28″ x2 (front legs)
30″ x5 (front/back & top/bottom stretchers)
14-1/2″ x4 (side stretchers)
From 1×4 board (now 3-1/4″ wide):
-Cuts listed from top to bottom from diagram above-
32″ x4 (lid surface)
33″ x1 (lid back)
***13″ x2 *cut into 1/2″-wide strips* (lid ends)
From 3/8″ dowels:
15″ x6 (bin rods)
From 1″ dowel:
31″ x1 (clothes rod)
First we’ll be drilling our holes for the hamper rods out of two of the front/back stretchers.
We’ll be marking/drilling on the 1-1/2″ side of these boards. With boards flat on the ground measure from the left side over for each mark. Mark @ 5/8″, 9-5/8″, 10-1/2″, 19-1/2″, 20-3/8″ and 29-3/8″. I marked on one board and used a square to transfer the line across both. Mark the center of each line for drilling. Use a 1/2″ forstner bit and drill your holes about 1/2″ deep (for me, this meant stopping at the edge of the bit). TIP: the holes will be slightly larger than your dowels – this is so you can pull them out easily if needed.
Next we need to cut a channel in one of the boards to allow the rods to be pulled out. Basically, you’ll be taking off 1/4 or your board to expose the top-half of your holes. Set your board up against your table saw blade and adjust the blade so the top tooth is centered with one of your holes (2nd picture on right). That gives you the height you need – now adjust your fence so you’ll be cutting 1/2″ off from the side with the holes-inward (3rd picture on left). Next set your blade to the height of your first cut (3rd picture on right) and adjust the fence so it’s cutting 3/4″ off. The last picture shows how the dowel sits.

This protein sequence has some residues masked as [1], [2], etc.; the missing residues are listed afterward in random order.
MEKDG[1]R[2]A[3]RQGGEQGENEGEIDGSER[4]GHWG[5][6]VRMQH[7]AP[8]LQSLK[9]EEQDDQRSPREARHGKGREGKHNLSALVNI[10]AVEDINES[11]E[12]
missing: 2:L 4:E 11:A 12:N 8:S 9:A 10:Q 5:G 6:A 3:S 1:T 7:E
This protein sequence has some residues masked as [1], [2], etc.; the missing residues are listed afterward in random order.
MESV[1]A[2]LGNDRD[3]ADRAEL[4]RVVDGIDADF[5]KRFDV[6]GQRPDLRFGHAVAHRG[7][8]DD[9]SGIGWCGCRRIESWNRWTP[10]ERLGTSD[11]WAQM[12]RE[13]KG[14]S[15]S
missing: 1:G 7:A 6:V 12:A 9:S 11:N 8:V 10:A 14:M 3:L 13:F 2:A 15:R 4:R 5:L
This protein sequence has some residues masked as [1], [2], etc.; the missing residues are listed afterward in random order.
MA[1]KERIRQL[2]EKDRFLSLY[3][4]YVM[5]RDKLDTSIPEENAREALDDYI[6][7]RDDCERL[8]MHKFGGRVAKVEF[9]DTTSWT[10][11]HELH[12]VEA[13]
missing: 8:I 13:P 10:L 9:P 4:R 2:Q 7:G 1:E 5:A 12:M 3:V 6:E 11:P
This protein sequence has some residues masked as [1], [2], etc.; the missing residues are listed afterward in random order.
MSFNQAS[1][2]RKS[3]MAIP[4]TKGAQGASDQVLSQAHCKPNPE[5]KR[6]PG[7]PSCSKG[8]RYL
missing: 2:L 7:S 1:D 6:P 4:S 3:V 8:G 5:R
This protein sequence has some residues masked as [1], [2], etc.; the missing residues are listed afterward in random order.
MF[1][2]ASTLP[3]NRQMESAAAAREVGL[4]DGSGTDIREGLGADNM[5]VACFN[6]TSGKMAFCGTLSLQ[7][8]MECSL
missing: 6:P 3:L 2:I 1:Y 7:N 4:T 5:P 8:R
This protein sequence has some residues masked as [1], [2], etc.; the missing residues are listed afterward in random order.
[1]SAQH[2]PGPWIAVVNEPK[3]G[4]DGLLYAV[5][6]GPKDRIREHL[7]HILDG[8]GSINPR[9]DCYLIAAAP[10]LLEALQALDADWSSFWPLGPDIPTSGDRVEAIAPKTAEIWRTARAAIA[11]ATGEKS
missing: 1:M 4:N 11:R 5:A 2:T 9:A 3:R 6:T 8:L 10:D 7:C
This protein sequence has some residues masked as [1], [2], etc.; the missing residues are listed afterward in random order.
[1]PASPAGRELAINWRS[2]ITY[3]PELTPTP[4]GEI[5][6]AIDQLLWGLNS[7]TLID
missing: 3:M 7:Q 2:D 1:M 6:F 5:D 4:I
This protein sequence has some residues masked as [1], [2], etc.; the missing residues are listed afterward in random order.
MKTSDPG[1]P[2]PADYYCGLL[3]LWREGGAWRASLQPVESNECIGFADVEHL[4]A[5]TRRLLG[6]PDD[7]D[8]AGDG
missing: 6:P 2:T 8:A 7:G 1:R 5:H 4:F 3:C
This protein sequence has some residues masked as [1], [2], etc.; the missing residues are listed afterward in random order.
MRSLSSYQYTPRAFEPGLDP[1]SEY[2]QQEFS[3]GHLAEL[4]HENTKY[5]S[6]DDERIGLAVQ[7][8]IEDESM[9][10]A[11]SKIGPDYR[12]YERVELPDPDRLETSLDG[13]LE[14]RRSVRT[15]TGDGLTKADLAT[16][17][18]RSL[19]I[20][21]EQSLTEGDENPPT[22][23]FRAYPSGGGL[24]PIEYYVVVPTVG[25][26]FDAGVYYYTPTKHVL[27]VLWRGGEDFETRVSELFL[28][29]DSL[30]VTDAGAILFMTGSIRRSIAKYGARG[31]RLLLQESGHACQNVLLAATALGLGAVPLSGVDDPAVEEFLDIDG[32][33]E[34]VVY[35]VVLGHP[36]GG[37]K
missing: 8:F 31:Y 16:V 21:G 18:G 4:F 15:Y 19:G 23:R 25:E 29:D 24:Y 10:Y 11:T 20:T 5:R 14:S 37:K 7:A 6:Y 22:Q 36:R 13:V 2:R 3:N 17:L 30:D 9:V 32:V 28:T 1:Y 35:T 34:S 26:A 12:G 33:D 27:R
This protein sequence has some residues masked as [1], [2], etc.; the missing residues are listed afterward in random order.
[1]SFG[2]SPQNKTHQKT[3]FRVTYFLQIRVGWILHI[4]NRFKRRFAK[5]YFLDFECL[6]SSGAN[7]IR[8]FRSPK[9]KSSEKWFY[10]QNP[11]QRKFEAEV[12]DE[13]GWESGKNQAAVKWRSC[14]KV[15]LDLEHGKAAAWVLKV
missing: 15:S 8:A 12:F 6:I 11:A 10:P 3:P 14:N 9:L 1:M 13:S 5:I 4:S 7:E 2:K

It’s best to sand all the pieces you have cut now to at least 150 grit before your build. You can do a final sanding of 180 once the project is assembled.
Next we’ll be building the framework for the back and front panels! For this you’ll need your 2 front and 2 back legs and all 5 front/back stretchers.
You’ll be screwing the frames together with your 2″ wood screws, so we’ll be drilling from the sides. This picture shows all 4 of my legs with the side facing up (the 1″ side).
I lined all of my boards up at the bottom edges and marked where to drill across all 4 with a square to make it easier. From the bottom I wanted my stretchers to be 1-1/2″ from the ground so I had to place my marks between where my 1-1/2″ stretcher would be… say.. about 1-3/4″ from the bottom of the legs for the first screw and 2″ from the bottom for the second (you can hold your stretcher up to see how much space you have to put your screws). I staggered my screws a little… I’ll get to that in a second.